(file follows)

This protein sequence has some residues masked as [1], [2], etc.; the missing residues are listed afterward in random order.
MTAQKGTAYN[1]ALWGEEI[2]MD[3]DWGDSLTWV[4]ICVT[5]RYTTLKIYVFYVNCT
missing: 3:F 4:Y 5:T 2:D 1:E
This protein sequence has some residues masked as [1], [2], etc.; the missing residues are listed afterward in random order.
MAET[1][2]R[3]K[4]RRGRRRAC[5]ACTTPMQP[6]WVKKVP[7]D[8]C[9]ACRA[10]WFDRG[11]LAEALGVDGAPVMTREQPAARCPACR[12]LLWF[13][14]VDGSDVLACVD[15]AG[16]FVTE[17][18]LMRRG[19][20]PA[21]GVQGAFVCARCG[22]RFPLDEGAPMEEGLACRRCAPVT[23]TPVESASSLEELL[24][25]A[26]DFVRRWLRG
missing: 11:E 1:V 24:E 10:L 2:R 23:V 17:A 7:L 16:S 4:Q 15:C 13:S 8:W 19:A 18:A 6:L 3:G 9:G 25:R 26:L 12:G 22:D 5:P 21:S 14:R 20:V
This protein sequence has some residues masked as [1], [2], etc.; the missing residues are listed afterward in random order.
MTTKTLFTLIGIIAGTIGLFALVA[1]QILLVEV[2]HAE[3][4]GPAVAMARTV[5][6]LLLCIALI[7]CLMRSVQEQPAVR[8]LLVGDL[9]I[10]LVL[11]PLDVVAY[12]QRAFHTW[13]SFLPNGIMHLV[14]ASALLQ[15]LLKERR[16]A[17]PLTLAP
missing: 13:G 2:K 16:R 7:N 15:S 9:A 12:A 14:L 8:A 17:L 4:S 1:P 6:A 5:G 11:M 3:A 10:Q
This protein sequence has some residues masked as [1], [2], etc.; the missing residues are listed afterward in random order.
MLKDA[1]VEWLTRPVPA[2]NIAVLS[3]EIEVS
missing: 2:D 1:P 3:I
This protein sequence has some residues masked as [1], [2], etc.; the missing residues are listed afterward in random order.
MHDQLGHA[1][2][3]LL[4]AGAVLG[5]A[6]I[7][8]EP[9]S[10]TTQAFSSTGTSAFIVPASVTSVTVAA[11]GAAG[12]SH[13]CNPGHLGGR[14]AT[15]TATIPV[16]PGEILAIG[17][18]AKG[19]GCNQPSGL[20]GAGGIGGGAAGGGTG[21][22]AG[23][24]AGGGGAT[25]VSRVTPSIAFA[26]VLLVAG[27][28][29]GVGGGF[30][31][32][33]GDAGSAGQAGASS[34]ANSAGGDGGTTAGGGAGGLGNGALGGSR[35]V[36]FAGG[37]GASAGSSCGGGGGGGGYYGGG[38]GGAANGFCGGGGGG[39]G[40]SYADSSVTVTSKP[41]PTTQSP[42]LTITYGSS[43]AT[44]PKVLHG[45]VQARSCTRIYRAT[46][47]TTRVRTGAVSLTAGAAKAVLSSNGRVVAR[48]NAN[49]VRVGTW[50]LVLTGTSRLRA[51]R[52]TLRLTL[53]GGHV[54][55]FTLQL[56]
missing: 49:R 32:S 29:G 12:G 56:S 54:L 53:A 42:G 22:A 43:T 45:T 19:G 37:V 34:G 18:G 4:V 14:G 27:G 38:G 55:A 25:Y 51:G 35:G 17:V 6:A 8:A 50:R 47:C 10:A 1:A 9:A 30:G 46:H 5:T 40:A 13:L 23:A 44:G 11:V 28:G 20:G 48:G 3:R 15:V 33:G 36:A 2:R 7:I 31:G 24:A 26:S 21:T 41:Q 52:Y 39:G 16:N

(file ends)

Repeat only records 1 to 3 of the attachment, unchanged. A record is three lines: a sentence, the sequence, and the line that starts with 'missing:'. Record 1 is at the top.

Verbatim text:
This protein sequence has some residues masked as [1], [2], etc.; the missing residues are listed afterward in random order.
MTAQKGTAYN[1]ALWGEEI[2]MD[3]DWGDSLTWV[4]ICVT[5]RYTTLKIYVFYVNCT
missing: 3:F 4:Y 5:T 2:D 1:E
This protein sequence has some residues masked as [1], [2], etc.; the missing residues are listed afterward in random order.
MAET[1][2]R[3]K[4]RRGRRRAC[5]ACTTPMQP[6]WVKKVP[7]D[8]C[9]ACRA[10]WFDRG[11]LAEALGVDGAPVMTREQPAARCPACR[12]LLWF[13][14]VDGSDVLACVD[15]AG[16]FVTE[17][18]LMRRG[19][20]PA[21]GVQGAFVCARCG[22]RFPLDEGAPMEEGLACRRCAPVT[23]TPVESASSLEELL[24][25]A[26]DFVRRWLRG
missing: 11:E 1:V 24:E 10:L 2:R 23:V 17:A 7:L 16:S 4:Q 15:C 13:S 8:W 19:A 18:A 6:L 3:G 9:G 25:R 26:L 12:G 22:D 5:P 21:S 14:R 20:V
This protein sequence has some residues masked as [1], [2], etc.; the missing residues are listed afterward in random order.
MTTKTLFTLIGIIAGTIGLFALVA[1]QILLVEV[2]HAE[3][4]GPAVAMARTV[5][6]LLLCIALI[7]CLMRSVQEQPAVR[8]LLVGDL[9]I[10]LVL[11]PLDVVAY[12]QRAFHTW[13]SFLPNGIMHLV[14]ASALLQ[15]LLKERR[16]A[17]PLTLAP
missing: 13:G 2:K 16:R 7:N 15:S 9:A 12:A 14:L 8:A 17:L 4:S 1:P 6:A 5:G 11:M 3:A 10:Q